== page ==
business owners need to understand is that Disaster recovery (DR) and Business continuity (BC) plans are not just about assessments, business impact analyses,
plans and exercises. They are also about the people who run the company, manage
business processes and interface with clients, suppliers, investors, and
stakeholders. While most organizations that address BC/DR consider the impact
of disruptions on technology and business processes, what can they do to
protect their oft-stated most important asset - their employees?
the threat of a pandemic the world is facing right now, in nearly any kind of
crisis or disruption to business, organizations will need to safeguard and
support employees while continuing to manage the business. Issues such as the Employees
ability to work, Employees ability to deliver critical services, Ability to
maintain business operations, etc are what arises and affects employees during
a disaster period, such as what we are experiencing now.
event of a disaster, organizations should be well prepared and plan ahead of
time, not only for business impacts but also how business operations and
employees will be managed. Your DR/BC plan should cover payroll, communications,
employee training, employee welfare, succession planning and all business
operations processes. Additional funds for disaster relief may also be needed.
To help your
organization fully address the human issues surrounding BC/DR planning, ask the
·Does the organization have critical
policies regarding the safeguarding of personnel identified and alternatives
designed specifically for use during a crisis?
·How will employees receive critical
information in the event of a crisis?
·How will employees communicate among
themselves to keep the business running?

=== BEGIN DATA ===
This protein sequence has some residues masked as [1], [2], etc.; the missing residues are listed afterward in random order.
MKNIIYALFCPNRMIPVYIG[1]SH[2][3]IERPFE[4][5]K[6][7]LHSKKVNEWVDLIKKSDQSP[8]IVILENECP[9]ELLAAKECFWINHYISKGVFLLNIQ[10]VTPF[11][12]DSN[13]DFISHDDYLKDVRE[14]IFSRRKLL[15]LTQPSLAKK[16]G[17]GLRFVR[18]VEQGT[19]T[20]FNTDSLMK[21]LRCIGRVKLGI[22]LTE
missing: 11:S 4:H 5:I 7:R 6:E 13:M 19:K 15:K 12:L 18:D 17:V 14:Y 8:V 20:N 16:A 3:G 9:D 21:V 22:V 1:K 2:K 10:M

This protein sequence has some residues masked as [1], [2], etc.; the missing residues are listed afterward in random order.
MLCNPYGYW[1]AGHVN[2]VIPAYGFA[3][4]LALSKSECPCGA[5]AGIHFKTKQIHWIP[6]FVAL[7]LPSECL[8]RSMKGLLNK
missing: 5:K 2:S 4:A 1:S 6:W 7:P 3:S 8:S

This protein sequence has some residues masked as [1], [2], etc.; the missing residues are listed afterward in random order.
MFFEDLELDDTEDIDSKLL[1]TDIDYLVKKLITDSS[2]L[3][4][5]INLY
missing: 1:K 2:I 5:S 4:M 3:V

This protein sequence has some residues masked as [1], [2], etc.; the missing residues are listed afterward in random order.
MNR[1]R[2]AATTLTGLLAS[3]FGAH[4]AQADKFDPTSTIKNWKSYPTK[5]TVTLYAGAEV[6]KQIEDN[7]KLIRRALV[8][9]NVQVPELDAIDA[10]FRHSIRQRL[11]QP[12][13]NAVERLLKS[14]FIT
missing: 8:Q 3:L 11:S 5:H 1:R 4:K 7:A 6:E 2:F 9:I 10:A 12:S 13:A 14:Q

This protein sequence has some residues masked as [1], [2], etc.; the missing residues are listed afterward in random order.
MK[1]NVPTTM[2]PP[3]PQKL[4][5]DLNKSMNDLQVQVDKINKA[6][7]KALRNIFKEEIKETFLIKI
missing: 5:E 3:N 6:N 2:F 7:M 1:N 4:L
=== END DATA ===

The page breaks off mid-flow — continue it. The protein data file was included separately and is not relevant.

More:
·Have we disseminated the right advice
to employees to prepare them in the event of a crisis? How current is it?
·How well are we able to provide
immediate support to our employees and their families following a crisis? What
support will be needed?
·What job training is in place to
ensure that staffing gaps can be quickly filled?
·What succession plans are in place
for critical management roles?
·How should existing resource plans
(e.g., access to office supplies, alternate office space, transportation to
alternate sites) and supplier strategies adapt to crises?
·What critical service plans, e.g.,
healthcare, are in place?
·How can existing HR systems locate
and redeploy key resources following a disaster?
Whether it is a short- or long-term disruption, organizations need to
identify relevant actions to sustain business operations following the onset of
a crisis. Our culture and model of working from home at teapotNG has given us
an edge even in this period. With our employees being provided with the right
tools to work, we have been able to keep safe and continue with business
operations even when the nation was in a state of lockdown.
Organizations that protect their employees have a far better chance of
ensuring that their processes and technology can also be protected. Remember,
it's rarely business as usual after a disaster. The effort your organization
makes now to protect its employees in the event of a crisis will go a long way
in helping the firm and the staff recover after the worst is over.